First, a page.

For a court to uphold a noncompete agreement, it must deem the contract reasonable. It is not reasonable for an employee to enforce restrictions so confining that an individual cannot find gainful employment outside the current job. People have the right to earn a living, and the noncompete agreement cannot take this right away from them.

When a court is evaluating a noncompete agreement to determine whether it's reasonable and enforceable, it will consider whether:

  • The employer has a legitimate need to protect his or her business interests
  • The geographical scope is reasonable in size
  • Employees can find other employment opportunities that will not force them to violate the contract
  • The term of the noncompete agreement is appropriately limited
  • The agreement is unreasonably broad regarding the type of work prohibited

These factors are considered both individually and in conjunction with one another. A long-term agreement is more likely to be enforceable if it's paired with a small geographical scope. Likewise, a noncompete agreement that covers a broad range of companies has a better chance of standing up in court if it applies only for a month.

What Voids a Noncompete Agreement?

An employer cannot typically enforce a noncompete agreement executed simply to keep its employees from leaving the business. The company must prove that it has a legitimate reason to be concerned about employees taking jobs elsewhere. For example, if employees have knowledge about a secret recipe for a major product or have close relationships with and sensitive details about a business's top clients, they could present a notable risk to the company if they took the information elsewhere.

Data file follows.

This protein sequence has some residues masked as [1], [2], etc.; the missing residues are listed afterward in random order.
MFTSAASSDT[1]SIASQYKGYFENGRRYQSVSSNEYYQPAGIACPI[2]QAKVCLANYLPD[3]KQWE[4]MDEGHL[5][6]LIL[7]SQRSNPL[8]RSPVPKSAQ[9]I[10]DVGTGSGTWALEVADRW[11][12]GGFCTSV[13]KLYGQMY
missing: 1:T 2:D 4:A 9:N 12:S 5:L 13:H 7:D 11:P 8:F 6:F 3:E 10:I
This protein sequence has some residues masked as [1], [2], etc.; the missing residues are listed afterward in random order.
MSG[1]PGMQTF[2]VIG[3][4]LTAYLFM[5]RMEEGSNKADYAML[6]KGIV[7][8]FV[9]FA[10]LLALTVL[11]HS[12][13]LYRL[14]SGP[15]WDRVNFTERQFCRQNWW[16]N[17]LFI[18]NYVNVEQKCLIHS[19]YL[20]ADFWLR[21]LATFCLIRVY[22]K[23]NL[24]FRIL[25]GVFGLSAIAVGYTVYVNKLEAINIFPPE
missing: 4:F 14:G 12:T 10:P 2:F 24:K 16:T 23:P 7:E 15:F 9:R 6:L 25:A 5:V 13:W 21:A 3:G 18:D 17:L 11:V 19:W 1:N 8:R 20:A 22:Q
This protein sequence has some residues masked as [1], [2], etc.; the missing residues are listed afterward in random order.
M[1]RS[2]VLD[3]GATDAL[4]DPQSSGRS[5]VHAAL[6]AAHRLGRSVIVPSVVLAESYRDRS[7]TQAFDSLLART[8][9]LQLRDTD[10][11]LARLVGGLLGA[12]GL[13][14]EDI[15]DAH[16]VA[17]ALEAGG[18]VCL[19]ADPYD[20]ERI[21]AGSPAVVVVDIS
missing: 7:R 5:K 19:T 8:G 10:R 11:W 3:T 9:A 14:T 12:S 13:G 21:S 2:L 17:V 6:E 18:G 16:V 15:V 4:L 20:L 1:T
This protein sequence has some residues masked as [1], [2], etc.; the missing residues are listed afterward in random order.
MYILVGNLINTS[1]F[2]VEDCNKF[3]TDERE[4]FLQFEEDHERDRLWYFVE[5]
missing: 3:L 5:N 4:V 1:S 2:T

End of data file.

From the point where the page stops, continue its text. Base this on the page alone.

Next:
Noncompete Agreements Between Companies: Sale of a Business

If a business is sold to new owners, noncompete agreements may come into play. The entity that acquires a business is often wise about having employees retained within the business sign a noncompete agreement. Lacking this form of protection, the previous owners of the business may poach employees and set up direct competition.

If employees were previously subject to a noncompete agreement, a purchaser would want to investigate these contracts when acquiring the company. The new noncompete agreement must include an assignment provision that allows the new business owner to maintain the contract under new management. If such a provision is not in place, the previous noncompete agreement may become void.

How Are Noncompete Agreements Enforced?

If you want to be released from a noncompete agreement, you should speak with your employer and get a signed document that releases you from the contract. Lacking this document, you are subject to the enforcement of this contract.

Your previous employer may request an injunction or restraining order preventing you from taking any type of employment that falls within the limits of the noncompete agreement. Courts often expedite these cases to protect the employer from potential damage. You may have only days or weeks to prepare your case with an employment lawyer if a hearing is scheduled.

A court may begin by issuing a temporary order that prevents you from taking a particular job. Likewise, the court might deem that your activities are temporarily permitted, but continue to investigate the case. The court may choose to grant an injunction, a legal order that will stop you from working in violation of the noncompete agreement. This injunction can restrict your activities for any period of time set forth by the court.

A noncompete agreement is a beneficial contract for employers in particular situations where an employee could do significant harm to a business by taking knowledge to a competitor. If you're asked to sign a noncompete agreement, review the document carefully to make sure it's valid within your state and does not prohibit you from taking reasonable actions to further your career.

How ContractsCounsel Works
Hiring a lawyer on ContractsCounsel is easy, transparent and affordable.
1. Post a Free Project
Complete our 4-step process to provide info on what you need done.
2. Get Bids to Review
Receive flat-fee bids from lawyers in our marketplace to compare.
3. Start Your Project
Securely pay to start working with the lawyer you select.